Application Integration

API Conference wrap-up, lesson 3: microservices management

microservices managment

As we continue with the three lessons from the API Conference in Berlin in September, we now come to the final lesson 3: microservices management.

As you may remember from lesson 1 and lesson 2Axway’s Cedric Monier, a VP for the API Product Line, presented a fascinating seminar on “Lessons Learned and How to Succeed” on three waves of topics: SOA, API Management and Microservice Management.

What is microservices management?

According to Wikipedia, “A microservice is a software development technique—a variant of the service-oriented architecture (SOA) architectural style that structures an application as a collection of loosely coupled services.”

During the presentation, Cedric stated that “with a traditional SOA service, you have “logically encapsulated, monolithic deployments, large-grained (capability), logically coupled, request driven and shared data.

With microservices, you have “physically encapsulated, independently deployable, coarse-granted (domain) loosely coupled, request-driven, as well as its own data.”

When you move on to microservices, you are “physically independent, independently deployable, fine-grained (function), decoupled, event-driven and they have their own data. It’s easy to deploy and completely autonomous so they are independent.”

These days, customers are ending up somewhere in the middle; you will have smaller services that you deploy. Nothing wrong with the middle approach as it’s in transition to microservices.


While API Management is focused at the external edge, with microservices, you will have an explosion of APIs. They are independent of each other and there are many challenges to face.

With microservices, you have challenges in terms of managing traffic, security and managing your microservices. Unfortunately, this leads to problems with security. As Cedric mentioned, “the good thing about the internal edge is you are less worried about security attacks as you are in the middle.” With microservices, the number of threats tends to explode and cause more complications.

Due to a lot of microservices and their consumers, you will run into the problem of consumption. From this point, you will need to evaluate what threats to be aware of with your microservices.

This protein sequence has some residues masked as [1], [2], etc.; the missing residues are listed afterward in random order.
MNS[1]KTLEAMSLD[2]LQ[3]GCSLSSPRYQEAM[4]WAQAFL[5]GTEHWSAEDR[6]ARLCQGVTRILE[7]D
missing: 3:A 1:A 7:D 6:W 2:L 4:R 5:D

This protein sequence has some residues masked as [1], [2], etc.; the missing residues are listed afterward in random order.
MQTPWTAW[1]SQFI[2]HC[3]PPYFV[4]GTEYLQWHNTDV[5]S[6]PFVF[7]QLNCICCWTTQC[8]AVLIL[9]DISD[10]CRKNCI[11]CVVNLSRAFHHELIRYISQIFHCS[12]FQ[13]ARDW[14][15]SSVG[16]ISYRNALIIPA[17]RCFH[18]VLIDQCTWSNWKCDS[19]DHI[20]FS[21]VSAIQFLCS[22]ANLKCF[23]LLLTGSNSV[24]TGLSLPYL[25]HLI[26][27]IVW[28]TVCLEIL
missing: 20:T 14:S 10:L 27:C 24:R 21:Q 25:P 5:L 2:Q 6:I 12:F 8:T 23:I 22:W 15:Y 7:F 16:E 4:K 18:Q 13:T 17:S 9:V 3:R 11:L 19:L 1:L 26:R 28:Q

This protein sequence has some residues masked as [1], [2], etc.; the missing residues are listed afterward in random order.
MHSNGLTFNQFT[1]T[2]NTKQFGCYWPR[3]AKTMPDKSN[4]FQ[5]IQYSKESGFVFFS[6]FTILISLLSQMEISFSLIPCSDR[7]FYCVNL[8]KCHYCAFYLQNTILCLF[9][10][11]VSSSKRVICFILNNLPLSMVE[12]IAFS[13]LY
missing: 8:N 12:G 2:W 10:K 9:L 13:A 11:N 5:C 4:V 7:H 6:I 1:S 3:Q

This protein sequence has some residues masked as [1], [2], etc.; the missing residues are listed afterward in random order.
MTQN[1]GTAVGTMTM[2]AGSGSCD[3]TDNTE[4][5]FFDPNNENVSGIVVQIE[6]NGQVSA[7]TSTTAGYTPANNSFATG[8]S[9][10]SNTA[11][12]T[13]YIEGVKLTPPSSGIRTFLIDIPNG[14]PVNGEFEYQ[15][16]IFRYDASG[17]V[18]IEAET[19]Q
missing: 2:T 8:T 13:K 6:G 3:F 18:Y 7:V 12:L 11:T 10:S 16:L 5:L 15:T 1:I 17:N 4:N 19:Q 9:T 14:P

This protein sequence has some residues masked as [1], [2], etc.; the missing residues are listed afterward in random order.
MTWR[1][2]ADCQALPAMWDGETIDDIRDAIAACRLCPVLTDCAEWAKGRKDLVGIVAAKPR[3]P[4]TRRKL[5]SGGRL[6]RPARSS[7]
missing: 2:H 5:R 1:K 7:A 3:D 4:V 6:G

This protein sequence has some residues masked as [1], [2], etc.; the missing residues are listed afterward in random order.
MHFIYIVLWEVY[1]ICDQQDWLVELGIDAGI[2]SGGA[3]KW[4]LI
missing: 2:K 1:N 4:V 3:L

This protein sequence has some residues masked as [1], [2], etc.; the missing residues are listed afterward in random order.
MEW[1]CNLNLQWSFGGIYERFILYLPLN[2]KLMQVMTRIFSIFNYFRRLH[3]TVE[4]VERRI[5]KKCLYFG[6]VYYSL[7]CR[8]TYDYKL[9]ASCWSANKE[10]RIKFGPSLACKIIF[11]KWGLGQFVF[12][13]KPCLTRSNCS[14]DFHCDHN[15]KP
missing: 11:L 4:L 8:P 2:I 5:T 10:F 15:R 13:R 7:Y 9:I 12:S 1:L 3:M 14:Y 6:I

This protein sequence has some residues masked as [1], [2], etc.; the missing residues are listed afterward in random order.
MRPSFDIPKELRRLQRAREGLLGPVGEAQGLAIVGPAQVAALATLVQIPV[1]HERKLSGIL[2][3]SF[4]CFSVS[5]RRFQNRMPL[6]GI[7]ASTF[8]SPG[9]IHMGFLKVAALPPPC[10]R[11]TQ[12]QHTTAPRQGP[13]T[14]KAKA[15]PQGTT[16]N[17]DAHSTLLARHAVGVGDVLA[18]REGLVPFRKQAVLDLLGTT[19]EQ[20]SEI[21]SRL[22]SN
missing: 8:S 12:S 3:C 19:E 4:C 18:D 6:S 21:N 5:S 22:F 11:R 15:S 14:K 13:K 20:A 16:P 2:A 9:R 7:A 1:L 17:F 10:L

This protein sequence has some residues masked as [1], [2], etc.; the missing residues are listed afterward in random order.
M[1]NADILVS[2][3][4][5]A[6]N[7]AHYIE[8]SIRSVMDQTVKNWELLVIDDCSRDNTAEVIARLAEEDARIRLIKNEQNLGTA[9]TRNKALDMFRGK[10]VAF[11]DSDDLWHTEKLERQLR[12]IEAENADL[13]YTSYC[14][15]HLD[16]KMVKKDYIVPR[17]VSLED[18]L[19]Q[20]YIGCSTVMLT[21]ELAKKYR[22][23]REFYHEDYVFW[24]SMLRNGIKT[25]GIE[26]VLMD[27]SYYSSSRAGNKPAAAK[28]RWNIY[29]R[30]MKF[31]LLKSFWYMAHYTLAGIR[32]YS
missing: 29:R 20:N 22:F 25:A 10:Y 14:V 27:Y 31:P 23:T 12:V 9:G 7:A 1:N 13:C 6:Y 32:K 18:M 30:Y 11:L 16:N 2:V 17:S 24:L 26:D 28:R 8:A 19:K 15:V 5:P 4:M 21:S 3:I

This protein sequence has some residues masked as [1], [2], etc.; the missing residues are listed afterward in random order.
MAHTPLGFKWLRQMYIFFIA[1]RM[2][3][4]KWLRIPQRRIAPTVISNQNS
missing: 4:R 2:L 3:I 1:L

Cedric says you “scale based on consumption, how many times per day when you have a microservices approach you want to have independence. You want to scale up and down with the right protection.” You will need to transition to a different microservices via a gateway. Although there can be hiccups, with service A to service B. With microservices, you have a network. Things can happen. “Service A can scale in the separation of service B.”

Things to solve

When you have microservices, there are a few things to keep in mind that you must address for relative communication: Self-discovery, retries, timeouts, load balancing, rate limiting, circuit breaking, security, to name a few.


There are some solutions out there to consider. Take the open source solution, the Netflix stack, Eureka for service registry, assemble all the open source that is available to address the challenges. One problem with this is you must integrate many libraries. They create conflicts in terms of deployment.

Second approach

With a single stack approach like “Spring Boot,” it’s easier to manage the dependencies. It’s integrated. If you’re using Java, it’s probably your best option per Cedric.

Another choice is one side-car which brings little impact to your services. This gets delegated so you have a negligible impact on your microservices. Since you have many languages, you can choose the service that works best for you from Stacks to Java.

You also have great APIs, policy extensibility. This helps to remove complexity from your microservices. With this option, you can use a side-car and focus on addressing your business needs.

So how do you combine API and microservices management?

In microservices, you have a lot of APIs. Cedric stated that “what we believe at Axway is that you need a multilayer approach that you can deploy on any cloud. And you want to be able to deploy using all your capabilities.” You need to have a Service Mesh that integrates together. We also have a Policy Engine, so you can protect your APIs, as well as manage them.

You can manage the excess traffic and control around your domain. Axway puts in an API Management layer to protect and manage the traffic. So, at the high level, “it’s about protecting your service at scale. And connect it to your ecosystem.”

Listen to the entire presentation here.